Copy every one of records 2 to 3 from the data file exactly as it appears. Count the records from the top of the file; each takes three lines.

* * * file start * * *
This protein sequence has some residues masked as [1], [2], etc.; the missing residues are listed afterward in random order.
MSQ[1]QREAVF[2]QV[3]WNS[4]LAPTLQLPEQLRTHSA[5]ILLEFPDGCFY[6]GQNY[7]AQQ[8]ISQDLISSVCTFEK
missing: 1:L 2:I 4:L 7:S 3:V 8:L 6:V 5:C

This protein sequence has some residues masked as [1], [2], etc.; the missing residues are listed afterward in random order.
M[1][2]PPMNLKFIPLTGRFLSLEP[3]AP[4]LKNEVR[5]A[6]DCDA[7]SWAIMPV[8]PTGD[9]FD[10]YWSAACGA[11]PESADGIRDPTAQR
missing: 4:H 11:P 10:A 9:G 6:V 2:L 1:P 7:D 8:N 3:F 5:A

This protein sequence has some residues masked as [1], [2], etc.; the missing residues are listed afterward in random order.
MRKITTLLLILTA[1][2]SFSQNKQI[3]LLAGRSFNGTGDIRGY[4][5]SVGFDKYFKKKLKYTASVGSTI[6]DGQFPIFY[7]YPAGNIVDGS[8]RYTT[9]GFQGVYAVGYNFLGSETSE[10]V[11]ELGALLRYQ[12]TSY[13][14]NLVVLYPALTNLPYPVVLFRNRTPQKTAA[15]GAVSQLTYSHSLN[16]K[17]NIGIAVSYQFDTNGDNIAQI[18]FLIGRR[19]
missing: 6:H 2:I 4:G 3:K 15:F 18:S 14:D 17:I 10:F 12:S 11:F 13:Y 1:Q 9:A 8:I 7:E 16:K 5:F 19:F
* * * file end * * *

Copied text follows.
This protein sequence has some residues masked as [1], [2], etc.; the missing residues are listed afterward in random order.
M[1][2]PPMNLKFIPLTGRFLSLEP[3]AP[4]LKNEVR[5]A[6]DCDA[7]SWAIMPV[8]PTGD[9]FD[10]YWSAACGA[11]PESADGIRDPTAQR
missing: 4:H 11:P 10:A 9:G 6:V 2:L 1:P 7:D 8:N 3:F 5:A

This protein sequence has some residues masked as [1], [2], etc.; the missing residues are listed afterward in random order.
MRKITTLLLILTA[1][2]SFSQNKQI[3]LLAGRSFNGTGDIRGY[4][5]SVGFDKYFKKKLKYTASVGSTI[6]DGQFPIFY[7]YPAGNIVDGS[8]RYTT[9]GFQGVYAVGYNFLGSETSE[10]V[11]ELGALLRYQ[12]TSY[13][14]NLVVLYPALTNLPYPVVLFRNRTPQKTAA[15]GAVSQLTYSHSLN[16]K[17]NIGIAVSYQFDTNGDNIAQI[18]FLIGRR[19]
missing: 6:H 2:I 4:G 3:K 15:F 18:S 14:D 17:I 10:F 12:S 11:F 13:Y 1:Q 9:A 8:I 7:E 16:K 5:F 19:F